CWEA Comments on new ELAP Regulations: ‘Cost of Compliance is Prohibitive for Small Municipal Labs’

December 20, 2019

Ms. Jeanine Townsend, Clerk to the Board
State Water Resources Control Board
1001 I Street, 24th floor
Sacramento, CA 95814

Re: Comments – Proposed Environmental Laboratory Accreditation Program Regulations

Dear Chair E. Joaquin Esquivel:

The California Water Environment Association (CWEA) is a non-profit public-benefit organization of water professionals dedicated to education and certification of over10,400[1] members who work in all aspects of wastewater treatment, regulations, and environmental protection. As part of its mission, CWEA provides training programs and validated technical certification of competency to qualified wastewater professionals in a variety of specialties, including laboratory analysts. We currently have 850 individuals holding CWEA Laboratory Analyst certifications and we support a very active and engaged Laboratory Committee.  CWEA has taken the lead in localized training in the TNI 2016 Standard[2], recently hosting over 30 training sessions, as well as working with industry professionals from diverse industry affiliations to create and propose an alternate standard that is more appropriate for all laboratories (labs) in California to achieve.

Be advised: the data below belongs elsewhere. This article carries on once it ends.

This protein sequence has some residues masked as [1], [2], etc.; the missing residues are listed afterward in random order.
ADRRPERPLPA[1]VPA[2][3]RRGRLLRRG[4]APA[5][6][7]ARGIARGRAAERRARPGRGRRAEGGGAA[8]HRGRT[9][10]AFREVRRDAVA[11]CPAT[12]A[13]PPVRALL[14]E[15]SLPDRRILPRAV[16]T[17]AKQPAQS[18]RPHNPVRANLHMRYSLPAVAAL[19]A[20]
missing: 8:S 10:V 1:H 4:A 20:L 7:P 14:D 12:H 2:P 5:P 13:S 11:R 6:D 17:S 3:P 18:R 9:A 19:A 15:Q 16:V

CWEA appreciates the opportunity to provide comments on the ELAP Regulations Package released for public review and comment on 11 October 2019. Many of CWEA’s members are also members of other wastewater associations including the California Association of Sanitation Agencies (CASA).  In an effort to avoid duplication of commentary, CWEA has reviewed and fully supports all comments presented in the “ACWA and CMUA – Comments on Proposed ELAP Regulations” letter, dated December 20, 2019. CWEA’s specific additional comments are included herein.

CWEA comments – In reviewing the ELAP Regulations Package, we identified several problematic issues that need to be addressed, including: